Seven years ago, Jasmine Turner was a senior in high school trying to decide what her future held. A self-described, small-town girl from Tippo, Mississippi, Turner was unsure whether she wanted to stay close to home or go a bit further and attend Ole Miss. With dreams of attending pharmacy school, she chose the latter. But only one issue remained… paying for tuition.
After reading about different scholarship opportunities, Turner applied for the “Ole Miss First” scholarship and was asked to write an essay in an effort to receive the funds. Turner chose to write about her life in her small town as the prom queen, homecoming queen, valedictorian and how she chose to be active in her school and her community.
Her personality shined through the essay, and it caught the attention of Ole Miss alumni and donor Bill Cossar. Cossar was told about the “Ole Miss First” scholarship by long-time friend Robert Khayat and requested a meeting with the principal of Charleston High School to meet prospective students. After he came across Turner’s essay, the next step was to get to know the person who wrote it.
“I remember when she walked in and said, ‘I know I’m not in trouble because all I do is go to school and go to church,’” Cossar said.
After the two met and discussed Tuner’s future plans, Cossar chose her to receive a $20,000 scholarship to help her in the pursuit of her pharmacy school dreams. Cossar found himself in a position to aid Turner in pursuit of her dreams and didn’t want to see her potential go to waste.
“She had two choices: stay close to home and give up her dream or attend Ole Miss and go to pharmacy school, and that’s what I told her. She deserved the chance to go to Ole Miss,” Cossar said. “Here’s a person who’s trying to do better, and she had the grades to show for it. I’m so glad I had the opportunity to meet someone like her, and it couldn’t have turned out any better.”
Seven years later, Turner is set to graduate from the Ole Miss School of Pharmacy on Saturday with a job lined up with Walgreens in Brandon, Mississippi. The scholarship got her started, but the relationship between herself and Cossar is really what helped Turner through her time at Ole Miss.
“He was a mentor; I didn’t feel like it was a scholarship. It felt like I had friends behind me and supporting me,” Turner said. “He called me almost every month to check up on me. I look at him as a father figure. I don’t have a father in my life, and he is someone I can look up to and count on. He even says, ‘I made a good investment.’”
Turner was faced with a dilemma early on in her time at Ole Miss as she didn’t have a way to get around or get back home. She was able to catch a ride from time to time, but Cossar recognized that she needed her own transportation.
“Jasmine had no way to get to school, so I took her to Grenada and bought her a car and let her make the payments to me,” Cossar said. “I wanted to teach her how to make payments, and she got a job in order to do so. After a few months, I figured I taught her what she needed to know, and I tore up our note and gave her the title to the car.”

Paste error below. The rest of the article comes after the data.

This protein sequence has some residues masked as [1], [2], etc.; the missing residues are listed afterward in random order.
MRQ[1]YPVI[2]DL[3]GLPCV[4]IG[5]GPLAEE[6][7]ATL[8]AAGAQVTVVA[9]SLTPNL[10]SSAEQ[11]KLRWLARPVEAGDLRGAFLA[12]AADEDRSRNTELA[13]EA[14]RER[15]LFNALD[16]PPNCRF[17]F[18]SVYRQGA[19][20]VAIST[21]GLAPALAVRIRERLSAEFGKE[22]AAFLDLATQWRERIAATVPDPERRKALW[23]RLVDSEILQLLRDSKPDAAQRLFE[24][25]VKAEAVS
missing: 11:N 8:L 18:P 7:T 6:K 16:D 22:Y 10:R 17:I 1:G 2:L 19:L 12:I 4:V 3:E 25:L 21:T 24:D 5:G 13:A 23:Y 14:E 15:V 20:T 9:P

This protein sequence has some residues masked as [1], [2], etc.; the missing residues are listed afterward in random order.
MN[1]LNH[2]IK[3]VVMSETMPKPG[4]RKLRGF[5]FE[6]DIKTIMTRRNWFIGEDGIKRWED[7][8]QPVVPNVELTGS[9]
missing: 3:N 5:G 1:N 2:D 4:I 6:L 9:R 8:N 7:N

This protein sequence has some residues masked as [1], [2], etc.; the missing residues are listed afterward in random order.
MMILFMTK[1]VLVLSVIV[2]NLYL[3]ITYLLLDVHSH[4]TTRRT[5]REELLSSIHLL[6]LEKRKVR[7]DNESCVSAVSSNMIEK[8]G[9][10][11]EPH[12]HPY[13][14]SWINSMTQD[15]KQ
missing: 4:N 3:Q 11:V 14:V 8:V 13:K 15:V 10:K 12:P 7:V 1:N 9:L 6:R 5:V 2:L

While working to pay the car off, Turner began her job, which she kept throughout her time in Oxford. Balancing her work and her education was enough to show Cossar her dedication and work ethic, which led to the car being placed in her name and paid off completely.
“When he told me that it was my car, I cried. I didn’t know what to say, and I don’t even think ‘thank you’ came out of my mouth immediately because I couldn’t stop crying. That feeling is indescribable,” Turner said.
It didn’t take long for Turner to use the opportunity she was given to help others. An employee at the university call center, she was able to talk to future Ole Miss students in search of finical aid to help them find opportunities to allow them to attend school and pursue their own dreams, just as she did. Turner recently contributed to the “Ole Miss Fund” but has her eyes on a much higher form of aid.
“My experience put it in my heart to give back, even though it was just $100, that was $100 that someone didn’t have, and it can help their scholarships,” Turner said. “Eventually, after I get situated, my goal is to start a scholarship similar to Mr. Cossar’s and help someone like me who didn’t have a lot of financial support but is a very studious person.”
When Turner attended the “White Coat Ceremony” for the pharmacy school, Cossar was right by her side just as any proud parent would be. While Tuner isn’t the first student he has helped and won’t be the last, Cossar will always hold a special place in his heart for the small town girl from Tallahatchie County.
“She has become part of my family,” Cossar said. “I’m almost 80 years old, and I’ve done a lot of things, but one of the things I’m most proud of is helping someone like Jasmine. To see how it ended up really is seeing the light at the end of the tunnel, and she is the light.”
Steven Gagliano is a writer for HottyToddy.com. He can be reached at email@example.com.